Throughout this recession we have been looking at the high frequency consumer spending data. Typically, it’s not as important because it can meander away from retail sales which is what matters. However, in normal situations, the accuracy level needs to be higher because vacillations are small. The difference between 2% growth and 4% growth is a huge deal. In this situation, the data is so wild, we are using the latest data to just understand trends. For the most part, trends have been positive since March/April.
For Visa, from April to May U.S. payments volume growth went from -18% to -5% which is a huge improvement. In the week ending May 28th, Mastercard switched volume growth was -1% in America and -13% in the rest of the world. In that week, growth improved 2 points in America and 1 point in the rest of the world. The situation continues to improve. Cross border volume growth is still weak which is bad for the payment processors, but doesn’t matter for macro investors unless you’re looking for increased international travel.
Speaking of travel, there has been a huge spike in bookings growth as there is pent up demand. Starting in mid-May, yearly growth went positive. It’s now at 50%. The chart below shows the yearly growth in travel by time horizon. As you can see, the growth is in near term travel with massive growth in travel that’s less than a month in advance. Arrivals in 60 days or more are flat which is a big improvement from March and April. That being said, trip cancelations are still running higher than last year.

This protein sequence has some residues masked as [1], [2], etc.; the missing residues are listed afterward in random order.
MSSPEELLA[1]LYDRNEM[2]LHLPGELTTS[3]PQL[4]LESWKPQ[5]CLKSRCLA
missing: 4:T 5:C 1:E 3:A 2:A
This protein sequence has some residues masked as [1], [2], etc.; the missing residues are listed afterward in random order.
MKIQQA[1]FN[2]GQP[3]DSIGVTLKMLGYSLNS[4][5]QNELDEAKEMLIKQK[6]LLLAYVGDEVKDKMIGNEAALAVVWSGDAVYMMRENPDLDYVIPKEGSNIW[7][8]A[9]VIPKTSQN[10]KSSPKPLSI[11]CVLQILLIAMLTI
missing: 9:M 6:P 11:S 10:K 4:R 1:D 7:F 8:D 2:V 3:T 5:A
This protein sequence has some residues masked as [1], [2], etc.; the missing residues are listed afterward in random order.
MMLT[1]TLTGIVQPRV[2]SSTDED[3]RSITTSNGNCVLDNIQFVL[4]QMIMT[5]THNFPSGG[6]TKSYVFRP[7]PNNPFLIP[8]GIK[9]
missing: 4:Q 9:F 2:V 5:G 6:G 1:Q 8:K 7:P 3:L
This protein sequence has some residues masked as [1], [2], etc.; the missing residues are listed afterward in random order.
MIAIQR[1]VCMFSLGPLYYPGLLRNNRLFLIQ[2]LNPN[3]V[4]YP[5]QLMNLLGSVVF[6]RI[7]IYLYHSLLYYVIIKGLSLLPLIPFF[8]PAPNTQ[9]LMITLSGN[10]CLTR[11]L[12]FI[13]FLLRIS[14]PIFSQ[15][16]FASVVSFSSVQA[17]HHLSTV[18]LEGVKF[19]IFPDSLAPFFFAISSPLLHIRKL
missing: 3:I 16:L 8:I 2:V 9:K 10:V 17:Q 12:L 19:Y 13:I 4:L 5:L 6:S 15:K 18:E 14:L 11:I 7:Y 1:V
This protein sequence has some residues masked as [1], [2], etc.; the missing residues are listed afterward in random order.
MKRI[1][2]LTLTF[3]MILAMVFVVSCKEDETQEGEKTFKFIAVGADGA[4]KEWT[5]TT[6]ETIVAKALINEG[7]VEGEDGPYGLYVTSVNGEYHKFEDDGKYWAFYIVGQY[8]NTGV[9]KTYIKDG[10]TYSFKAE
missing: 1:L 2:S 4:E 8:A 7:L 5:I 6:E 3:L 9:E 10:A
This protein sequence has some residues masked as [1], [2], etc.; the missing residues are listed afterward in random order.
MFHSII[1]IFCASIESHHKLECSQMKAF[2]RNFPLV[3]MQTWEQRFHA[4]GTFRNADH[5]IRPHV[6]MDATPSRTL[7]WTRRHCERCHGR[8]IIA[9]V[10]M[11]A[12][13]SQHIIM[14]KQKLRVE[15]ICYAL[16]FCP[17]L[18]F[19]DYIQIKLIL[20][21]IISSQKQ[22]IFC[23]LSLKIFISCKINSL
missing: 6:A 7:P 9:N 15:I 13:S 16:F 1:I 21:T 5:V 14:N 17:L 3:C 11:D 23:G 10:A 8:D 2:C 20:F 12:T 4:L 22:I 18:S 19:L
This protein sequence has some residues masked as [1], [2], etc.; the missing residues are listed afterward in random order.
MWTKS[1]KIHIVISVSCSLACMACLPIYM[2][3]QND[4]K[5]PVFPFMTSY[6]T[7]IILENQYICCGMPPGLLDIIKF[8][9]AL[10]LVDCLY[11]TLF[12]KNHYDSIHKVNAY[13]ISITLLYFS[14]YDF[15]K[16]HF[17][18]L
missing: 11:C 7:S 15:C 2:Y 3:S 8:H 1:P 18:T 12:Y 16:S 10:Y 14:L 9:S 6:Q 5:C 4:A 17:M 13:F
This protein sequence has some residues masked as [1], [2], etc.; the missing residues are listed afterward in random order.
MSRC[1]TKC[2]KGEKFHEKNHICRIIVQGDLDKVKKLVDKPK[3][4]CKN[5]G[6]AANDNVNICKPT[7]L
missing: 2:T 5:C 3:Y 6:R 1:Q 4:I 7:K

According to OpenTable, on June 7th restaurant bookings growth in America was down 74%. Growth went negative again in Germany after being positive for 2 days about a week ago. For restaurants that are taking reservations, bookings growth is 58%. It’s obvious growth would be strong because there is pent up demand. Plus, these is more limited supply. Higher demand and lower supply mean much more growth than normal.
Stocks Are Expensive
The latest bearish thesis on equities is that the more stocks rally while the economy is weak, the more likely corporations are to be regulated and taxed more. Envision a scenario where Joe Biden becomes president, the stock market is up year to date, and the unemployment rate is in the high single digits. That looks bad. It gives added political momentum to those who want to raise the corporate tax rate. As you can see from the chart below, tax reform can lower 2021 EPS by $20 to $150. This is different from COVID-19 as this is a permanent decline in earnings. Corporate tax rates could always come back down after they are raised. However, conservative investors should assume they stay high after they are raised.
The stock market is completely ignoring the potential for higher taxes because it’s trading at 21.5 times 2021 earnings (if EPS is $150). That’s a high multiple for an economy coming out of a recession, facing political risk, another potential wave of COVID-19, and a harsher trade war. Both Joe Biden and President Trump are running on being tough on China. The trade war could get worse in the next few years. If the S&P 500 trades at 17 times $150 in EPS, the market will fall 21%.